Fluent devices like Specsavers’ myopia or ‘Compare the Meerkat’ always pay back the brands that create them. But in times of great trouble, the fact that these characters inhabit a fictional universe a long way from coronavirus only adds further to their appeal and impact. The Jolly Green Giant will work better this month than he did at the start of the year. Ads that reference the past are also working better for Covid audiences. Sadly, the recent and more distant past were more pleasant places than the current period for most people, and that positivity appears to help as ads with a sense of history score higher in Wood’s analysis.

Finally, ads that celebrate ‘betweenness’, particularly among smaller groups or families, or which have a strong sense of place or community, are also impacting Covid audiences better now than before.

It’s too easy to just pick on the shit, clichéd failures. Who is actually on top of their game right now? Which brands have managed to reflect the new normal of a Covid-19 lockdown without completely losing their point of view or their ability to sell?

It was early in the crisis – so early that hitting a bar was still possible – but Guinness earned early line honours for its hastily altered St Patrick’s Day ad. With the big parades all cancelled on 17 March, Guinness was still building salience and brand associations, and reflecting the spirit of the times.

And the ad ticks a lot of Orlando Wood’s boxes too. It’s an ad steeped in history (tick), in a distinct place (tick), among a strong community (tick), and one that promotes a message of betweenness with every pixel (tick). And, in contrast to those woke watery Covid ads that followed it, this ad is distinctively Guinness in appearance, is redolent with the brand associations and – amazingly enough – has a product benefit attached to boot. Déanta go maith agat!

On a lesser note, Colgate also deserves plaudits for #Smilestrong. The tinkling pianos at the start might have been a portent of genericism but, in contrast with much of the crap now being released, this is an ad that again ticks all the right boxes.

We have community, family and betweenness and, because it has been created entirely from consumers’ own webcam conversations, there is a genuineness and an emotional payoff missing from bigger budget attempts to do the same thing. Best of all, this, like Guinness’s, is an ad that has actually attempted a direct link to a product benefit and up the ladder to an emotional impact too.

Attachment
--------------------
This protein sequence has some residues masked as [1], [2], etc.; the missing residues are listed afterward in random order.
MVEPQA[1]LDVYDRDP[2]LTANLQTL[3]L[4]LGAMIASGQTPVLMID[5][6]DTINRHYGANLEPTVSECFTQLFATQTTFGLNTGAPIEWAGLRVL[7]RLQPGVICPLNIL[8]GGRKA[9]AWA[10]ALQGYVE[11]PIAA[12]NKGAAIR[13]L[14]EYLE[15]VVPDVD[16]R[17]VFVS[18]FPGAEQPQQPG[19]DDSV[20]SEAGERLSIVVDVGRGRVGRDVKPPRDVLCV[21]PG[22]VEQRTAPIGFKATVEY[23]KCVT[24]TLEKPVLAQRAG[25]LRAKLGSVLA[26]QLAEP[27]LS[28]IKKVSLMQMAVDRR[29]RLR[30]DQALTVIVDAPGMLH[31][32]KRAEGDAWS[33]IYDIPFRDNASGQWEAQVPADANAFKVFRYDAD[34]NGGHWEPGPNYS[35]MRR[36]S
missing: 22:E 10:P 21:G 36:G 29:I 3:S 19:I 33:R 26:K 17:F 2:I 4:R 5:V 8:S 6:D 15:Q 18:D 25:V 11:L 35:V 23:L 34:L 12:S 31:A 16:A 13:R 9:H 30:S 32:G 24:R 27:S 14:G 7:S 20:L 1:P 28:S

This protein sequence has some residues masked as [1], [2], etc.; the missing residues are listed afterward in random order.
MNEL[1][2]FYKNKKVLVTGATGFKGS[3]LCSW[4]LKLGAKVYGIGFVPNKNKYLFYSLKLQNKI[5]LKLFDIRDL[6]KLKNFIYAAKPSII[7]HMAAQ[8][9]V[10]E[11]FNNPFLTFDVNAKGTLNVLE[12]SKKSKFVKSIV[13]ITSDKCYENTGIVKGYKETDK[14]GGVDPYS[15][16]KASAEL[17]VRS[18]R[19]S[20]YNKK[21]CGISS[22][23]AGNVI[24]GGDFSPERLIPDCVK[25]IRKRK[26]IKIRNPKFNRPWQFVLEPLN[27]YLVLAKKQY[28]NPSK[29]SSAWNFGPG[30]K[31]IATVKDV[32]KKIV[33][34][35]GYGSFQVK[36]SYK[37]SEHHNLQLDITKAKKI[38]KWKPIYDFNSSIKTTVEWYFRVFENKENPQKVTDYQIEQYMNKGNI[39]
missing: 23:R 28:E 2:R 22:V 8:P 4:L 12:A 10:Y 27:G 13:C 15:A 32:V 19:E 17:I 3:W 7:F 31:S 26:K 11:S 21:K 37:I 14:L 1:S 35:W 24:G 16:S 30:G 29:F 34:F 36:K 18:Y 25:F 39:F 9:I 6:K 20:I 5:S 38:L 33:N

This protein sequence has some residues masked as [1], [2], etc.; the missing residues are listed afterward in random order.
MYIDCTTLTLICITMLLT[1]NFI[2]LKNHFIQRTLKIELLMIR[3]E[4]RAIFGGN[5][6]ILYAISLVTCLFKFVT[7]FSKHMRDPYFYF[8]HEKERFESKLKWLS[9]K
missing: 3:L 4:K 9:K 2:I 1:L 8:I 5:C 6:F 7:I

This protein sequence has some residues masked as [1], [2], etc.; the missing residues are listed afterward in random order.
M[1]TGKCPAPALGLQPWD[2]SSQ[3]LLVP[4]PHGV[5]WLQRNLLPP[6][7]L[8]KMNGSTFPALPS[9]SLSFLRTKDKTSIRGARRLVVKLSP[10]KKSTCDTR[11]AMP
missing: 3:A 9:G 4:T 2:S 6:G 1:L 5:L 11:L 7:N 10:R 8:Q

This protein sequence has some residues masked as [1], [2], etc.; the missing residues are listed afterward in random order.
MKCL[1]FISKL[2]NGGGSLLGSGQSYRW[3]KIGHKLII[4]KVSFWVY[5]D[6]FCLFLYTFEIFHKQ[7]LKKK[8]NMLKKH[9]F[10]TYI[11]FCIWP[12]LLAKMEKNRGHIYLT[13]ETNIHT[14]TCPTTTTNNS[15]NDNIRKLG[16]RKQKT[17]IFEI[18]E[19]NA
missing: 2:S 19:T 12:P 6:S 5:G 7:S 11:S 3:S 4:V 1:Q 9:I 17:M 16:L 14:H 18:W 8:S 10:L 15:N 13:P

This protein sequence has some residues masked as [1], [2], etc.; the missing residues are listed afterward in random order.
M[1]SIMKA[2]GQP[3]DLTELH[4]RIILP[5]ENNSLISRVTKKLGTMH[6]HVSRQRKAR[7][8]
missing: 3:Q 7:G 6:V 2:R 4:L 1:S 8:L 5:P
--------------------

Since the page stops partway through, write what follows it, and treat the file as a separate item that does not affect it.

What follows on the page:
Advertising that actually advertises the product! What an amazing idea. That must be why it, almost, moved me to tears.

By Mark Sweney for The Guardian

The internet is about to lose its mantle as the fastest-growing sector of the global advertising market for the first time in two decades, as brands seeking risk-free space to spend their ad budgets turn to traditional media such as cinema, billboards and poster sites.

Next year the global internet advertising market, which is dominated by Google and Facebook, will surrender its position as the fastest-growing ad medium for the first time since the early days of the dotcom boom and bust at the turn of the century.

Internet advertising is forecast to grow by 10% globally next year, the lowest level since 2001, according to research by the global media agency group Zenith. The shrinking growth rate means that cinema advertising, which is forecast to surge more than 12% next year, will become the fastest-growing ad medium.

Major companies have expressed their concerns over digital scandals – such as Cambridge Analytica, “fake news” and ads appearing next to inappropriate YouTube videos such as extremist material – putting pressure on internet platforms.

The movie industry is experiencing a golden age, with UK attendance last year hitting its highest level since 1970 and global box office records being smashed, and advertisers are looking to cash in.